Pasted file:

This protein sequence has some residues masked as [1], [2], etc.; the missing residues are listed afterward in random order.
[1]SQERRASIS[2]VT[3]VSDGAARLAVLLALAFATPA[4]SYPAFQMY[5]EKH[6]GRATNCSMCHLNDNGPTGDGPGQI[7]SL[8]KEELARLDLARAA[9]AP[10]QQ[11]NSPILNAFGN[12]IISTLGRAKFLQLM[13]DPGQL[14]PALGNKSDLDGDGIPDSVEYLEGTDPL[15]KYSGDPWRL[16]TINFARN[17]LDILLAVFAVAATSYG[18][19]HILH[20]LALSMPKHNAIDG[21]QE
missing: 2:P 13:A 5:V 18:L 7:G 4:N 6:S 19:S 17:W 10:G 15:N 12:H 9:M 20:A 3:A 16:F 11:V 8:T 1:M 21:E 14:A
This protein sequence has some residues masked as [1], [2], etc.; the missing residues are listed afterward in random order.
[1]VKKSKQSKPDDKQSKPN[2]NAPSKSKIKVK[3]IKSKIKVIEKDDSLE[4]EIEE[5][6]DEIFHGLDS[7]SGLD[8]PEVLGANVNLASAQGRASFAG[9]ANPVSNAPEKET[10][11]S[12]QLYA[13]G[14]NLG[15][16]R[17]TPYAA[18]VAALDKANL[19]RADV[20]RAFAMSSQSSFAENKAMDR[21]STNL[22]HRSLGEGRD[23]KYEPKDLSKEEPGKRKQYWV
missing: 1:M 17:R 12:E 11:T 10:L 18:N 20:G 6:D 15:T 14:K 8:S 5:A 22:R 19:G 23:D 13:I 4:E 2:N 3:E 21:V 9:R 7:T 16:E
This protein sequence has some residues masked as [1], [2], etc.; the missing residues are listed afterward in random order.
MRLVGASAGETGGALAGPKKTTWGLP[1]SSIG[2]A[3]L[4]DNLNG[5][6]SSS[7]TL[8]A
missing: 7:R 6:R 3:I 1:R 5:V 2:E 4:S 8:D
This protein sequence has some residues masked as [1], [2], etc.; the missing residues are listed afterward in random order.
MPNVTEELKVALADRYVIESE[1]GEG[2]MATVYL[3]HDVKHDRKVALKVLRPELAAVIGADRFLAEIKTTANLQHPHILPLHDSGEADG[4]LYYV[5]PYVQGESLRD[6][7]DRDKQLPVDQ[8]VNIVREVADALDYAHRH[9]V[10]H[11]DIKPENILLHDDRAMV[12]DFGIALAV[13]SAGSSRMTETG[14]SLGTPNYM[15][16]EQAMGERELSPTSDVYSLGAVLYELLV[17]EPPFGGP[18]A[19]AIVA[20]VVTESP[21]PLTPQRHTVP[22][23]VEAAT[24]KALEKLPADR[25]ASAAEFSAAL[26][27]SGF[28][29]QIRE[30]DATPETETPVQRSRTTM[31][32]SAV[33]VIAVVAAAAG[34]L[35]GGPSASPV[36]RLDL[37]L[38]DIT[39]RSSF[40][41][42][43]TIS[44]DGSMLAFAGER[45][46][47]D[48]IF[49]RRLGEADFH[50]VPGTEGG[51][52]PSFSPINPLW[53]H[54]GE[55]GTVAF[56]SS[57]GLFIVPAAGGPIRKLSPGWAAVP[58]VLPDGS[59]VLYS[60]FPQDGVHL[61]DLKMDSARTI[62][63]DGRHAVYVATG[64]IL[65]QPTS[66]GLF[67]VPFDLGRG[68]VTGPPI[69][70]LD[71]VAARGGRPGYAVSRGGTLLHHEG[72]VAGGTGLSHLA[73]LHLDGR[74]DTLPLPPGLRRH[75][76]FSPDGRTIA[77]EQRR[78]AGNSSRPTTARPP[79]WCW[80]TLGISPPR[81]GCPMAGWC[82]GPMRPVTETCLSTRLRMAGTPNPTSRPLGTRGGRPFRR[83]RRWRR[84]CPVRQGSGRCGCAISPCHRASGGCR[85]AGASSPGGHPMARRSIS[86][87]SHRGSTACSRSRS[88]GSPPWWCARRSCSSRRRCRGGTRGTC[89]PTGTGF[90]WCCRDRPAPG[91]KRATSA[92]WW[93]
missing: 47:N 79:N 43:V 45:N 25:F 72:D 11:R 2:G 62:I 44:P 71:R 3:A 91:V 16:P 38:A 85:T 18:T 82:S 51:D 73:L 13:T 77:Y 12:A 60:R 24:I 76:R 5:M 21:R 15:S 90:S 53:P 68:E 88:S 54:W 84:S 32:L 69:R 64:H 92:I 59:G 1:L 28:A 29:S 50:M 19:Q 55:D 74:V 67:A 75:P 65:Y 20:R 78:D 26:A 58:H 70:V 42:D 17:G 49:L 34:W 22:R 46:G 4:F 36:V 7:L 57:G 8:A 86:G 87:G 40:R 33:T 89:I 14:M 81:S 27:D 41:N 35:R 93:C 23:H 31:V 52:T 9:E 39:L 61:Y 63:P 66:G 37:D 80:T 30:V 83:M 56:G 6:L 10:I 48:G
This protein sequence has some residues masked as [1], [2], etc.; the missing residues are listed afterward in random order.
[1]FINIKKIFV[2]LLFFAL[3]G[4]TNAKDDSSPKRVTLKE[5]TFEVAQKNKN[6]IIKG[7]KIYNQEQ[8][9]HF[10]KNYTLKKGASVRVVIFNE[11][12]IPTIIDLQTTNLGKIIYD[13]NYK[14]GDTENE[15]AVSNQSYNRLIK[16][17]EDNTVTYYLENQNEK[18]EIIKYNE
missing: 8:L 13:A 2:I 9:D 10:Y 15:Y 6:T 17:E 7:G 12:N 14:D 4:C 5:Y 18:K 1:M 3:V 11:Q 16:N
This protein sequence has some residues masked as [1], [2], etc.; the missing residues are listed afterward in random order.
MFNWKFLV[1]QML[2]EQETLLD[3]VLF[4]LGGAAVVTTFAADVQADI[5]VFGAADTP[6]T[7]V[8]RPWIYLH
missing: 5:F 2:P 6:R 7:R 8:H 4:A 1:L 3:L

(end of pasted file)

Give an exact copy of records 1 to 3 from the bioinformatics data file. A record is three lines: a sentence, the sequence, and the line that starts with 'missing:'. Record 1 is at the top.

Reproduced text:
This protein sequence has some residues masked as [1], [2], etc.; the missing residues are listed afterward in random order.
[1]SQERRASIS[2]VT[3]VSDGAARLAVLLALAFATPA[4]SYPAFQMY[5]EKH[6]GRATNCSMCHLNDNGPTGDGPGQI[7]SL[8]KEELARLDLARAA[9]AP[10]QQ[11]NSPILNAFGN[12]IISTLGRAKFLQLM[13]DPGQL[14]PALGNKSDLDGDGIPDSVEYLEGTDPL[15]KYSGDPWRL[16]TINFARN[17]LDILLAVFAVAATSYG[18][19]HILH[20]LALSMPKHNAIDG[21]QE
missing: 2:P 13:A 5:V 18:L 7:G 4:N 6:S 19:S 17:W 10:G 15:N 12:H 9:M 20:A 3:A 16:F 11:V 8:T 1:M 21:E 14:A
This protein sequence has some residues masked as [1], [2], etc.; the missing residues are listed afterward in random order.
[1]VKKSKQSKPDDKQSKPN[2]NAPSKSKIKVK[3]IKSKIKVIEKDDSLE[4]EIEE[5][6]DEIFHGLDS[7]SGLD[8]PEVLGANVNLASAQGRASFAG[9]ANPVSNAPEKET[10][11]S[12]QLYA[13]G[14]NLG[15][16]R[17]TPYAA[18]VAALDKANL[19]RADV[20]RAFAMSSQSSFAENKAMDR[21]STNL[22]HRSLGEGRD[23]KYEPKDLSKEEPGKRKQYWV
missing: 1:M 17:R 12:E 11:T 10:L 18:N 20:G 6:D 15:T 14:K 8:S 5:A 22:R 19:G 23:D 13:I 4:E 2:N 3:E 21:V 9:R 7:T 16:E
This protein sequence has some residues masked as [1], [2], etc.; the missing residues are listed afterward in random order.
MRLVGASAGETGGALAGPKKTTWGLP[1]SSIG[2]A[3]L[4]DNLNG[5][6]SSS[7]TL[8]A
missing: 7:R 6:R 3:I 1:R 5:V 2:E 4:S 8:D